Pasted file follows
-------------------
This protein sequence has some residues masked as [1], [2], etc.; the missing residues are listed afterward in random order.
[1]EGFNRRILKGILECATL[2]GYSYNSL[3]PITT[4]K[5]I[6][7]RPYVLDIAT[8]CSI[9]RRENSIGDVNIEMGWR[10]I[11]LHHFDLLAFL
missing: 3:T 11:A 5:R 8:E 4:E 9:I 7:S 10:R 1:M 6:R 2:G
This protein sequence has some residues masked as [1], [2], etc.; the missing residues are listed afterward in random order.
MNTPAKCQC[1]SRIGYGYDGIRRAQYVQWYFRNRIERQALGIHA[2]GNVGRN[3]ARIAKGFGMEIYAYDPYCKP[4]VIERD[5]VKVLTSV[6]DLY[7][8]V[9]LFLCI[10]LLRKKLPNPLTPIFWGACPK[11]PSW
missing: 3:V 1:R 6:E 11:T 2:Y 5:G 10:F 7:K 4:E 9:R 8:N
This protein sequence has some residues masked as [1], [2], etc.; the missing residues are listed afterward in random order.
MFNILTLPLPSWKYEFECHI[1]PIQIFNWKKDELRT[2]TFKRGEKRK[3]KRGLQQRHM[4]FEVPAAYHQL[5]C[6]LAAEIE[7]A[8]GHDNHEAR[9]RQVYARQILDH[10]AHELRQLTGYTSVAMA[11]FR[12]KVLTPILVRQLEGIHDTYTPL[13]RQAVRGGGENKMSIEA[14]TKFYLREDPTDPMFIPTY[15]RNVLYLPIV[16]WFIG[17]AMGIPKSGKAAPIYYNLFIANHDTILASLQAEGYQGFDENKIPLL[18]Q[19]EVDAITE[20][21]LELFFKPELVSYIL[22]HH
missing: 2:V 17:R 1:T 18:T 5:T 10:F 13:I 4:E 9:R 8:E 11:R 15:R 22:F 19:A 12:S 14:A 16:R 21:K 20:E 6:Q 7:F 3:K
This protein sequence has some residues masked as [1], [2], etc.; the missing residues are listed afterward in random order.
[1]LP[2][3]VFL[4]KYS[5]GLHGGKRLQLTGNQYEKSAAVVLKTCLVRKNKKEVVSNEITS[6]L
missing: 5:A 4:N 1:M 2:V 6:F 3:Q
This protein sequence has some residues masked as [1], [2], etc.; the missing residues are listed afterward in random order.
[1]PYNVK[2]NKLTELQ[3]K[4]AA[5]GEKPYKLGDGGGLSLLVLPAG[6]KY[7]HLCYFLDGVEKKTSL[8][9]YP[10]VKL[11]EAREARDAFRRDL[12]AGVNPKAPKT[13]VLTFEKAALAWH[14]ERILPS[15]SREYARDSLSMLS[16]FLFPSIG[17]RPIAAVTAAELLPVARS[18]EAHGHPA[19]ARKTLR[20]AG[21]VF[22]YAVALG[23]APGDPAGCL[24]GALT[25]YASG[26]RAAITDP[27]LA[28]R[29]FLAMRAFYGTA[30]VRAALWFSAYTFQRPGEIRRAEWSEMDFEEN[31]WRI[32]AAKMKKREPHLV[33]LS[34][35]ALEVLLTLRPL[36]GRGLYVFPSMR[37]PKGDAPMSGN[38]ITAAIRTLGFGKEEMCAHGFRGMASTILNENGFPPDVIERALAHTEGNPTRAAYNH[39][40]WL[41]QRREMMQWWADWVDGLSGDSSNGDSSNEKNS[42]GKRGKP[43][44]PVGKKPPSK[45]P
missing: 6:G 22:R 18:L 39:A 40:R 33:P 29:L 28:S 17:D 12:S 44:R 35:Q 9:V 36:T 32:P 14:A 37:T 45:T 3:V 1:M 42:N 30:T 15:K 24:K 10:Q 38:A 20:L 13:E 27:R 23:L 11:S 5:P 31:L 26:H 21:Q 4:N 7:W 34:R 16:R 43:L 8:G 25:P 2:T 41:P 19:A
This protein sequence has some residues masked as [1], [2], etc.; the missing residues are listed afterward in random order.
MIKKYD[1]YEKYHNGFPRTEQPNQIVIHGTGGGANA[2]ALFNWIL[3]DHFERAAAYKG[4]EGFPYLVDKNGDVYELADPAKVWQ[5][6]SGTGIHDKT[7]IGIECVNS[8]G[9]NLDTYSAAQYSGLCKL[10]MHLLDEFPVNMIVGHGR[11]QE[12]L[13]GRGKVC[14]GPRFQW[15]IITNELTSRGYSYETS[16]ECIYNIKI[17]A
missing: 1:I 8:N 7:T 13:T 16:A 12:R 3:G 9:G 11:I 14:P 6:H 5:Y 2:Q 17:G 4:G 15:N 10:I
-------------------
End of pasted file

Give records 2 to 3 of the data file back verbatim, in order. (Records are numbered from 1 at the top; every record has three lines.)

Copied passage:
This protein sequence has some residues masked as [1], [2], etc.; the missing residues are listed afterward in random order.
MNTPAKCQC[1]SRIGYGYDGIRRAQYVQWYFRNRIERQALGIHA[2]GNVGRN[3]ARIAKGFGMEIYAYDPYCKP[4]VIERD[5]VKVLTSV[6]DLY[7][8]V[9]LFLCI[10]LLRKKLPNPLTPIFWGACPK[11]PSW
missing: 3:V 1:R 6:E 11:T 2:Y 5:G 10:F 7:K 4:E 9:R 8:N
This protein sequence has some residues masked as [1], [2], etc.; the missing residues are listed afterward in random order.
MFNILTLPLPSWKYEFECHI[1]PIQIFNWKKDELRT[2]TFKRGEKRK[3]KRGLQQRHM[4]FEVPAAYHQL[5]C[6]LAAEIE[7]A[8]GHDNHEAR[9]RQVYARQILDH[10]AHELRQLTGYTSVAMA[11]FR[12]KVLTPILVRQLEGIHDTYTPL[13]RQAVRGGGENKMSIEA[14]TKFYLREDPTDPMFIPTY[15]RNVLYLPIV[16]WFIG[17]AMGIPKSGKAAPIYYNLFIANHDTILASLQAEGYQGFDENKIPLL[18]Q[19]EVDAITE[20][21]LELFFKPELVSYIL[22]HH
missing: 2:V 17:R 1:T 18:T 5:T 10:F 13:I 4:E 9:R 8:E 11:R 15:R 22:F 19:A 12:S 14:A 16:R 21:K 20:E 6:Q 7:F 3:K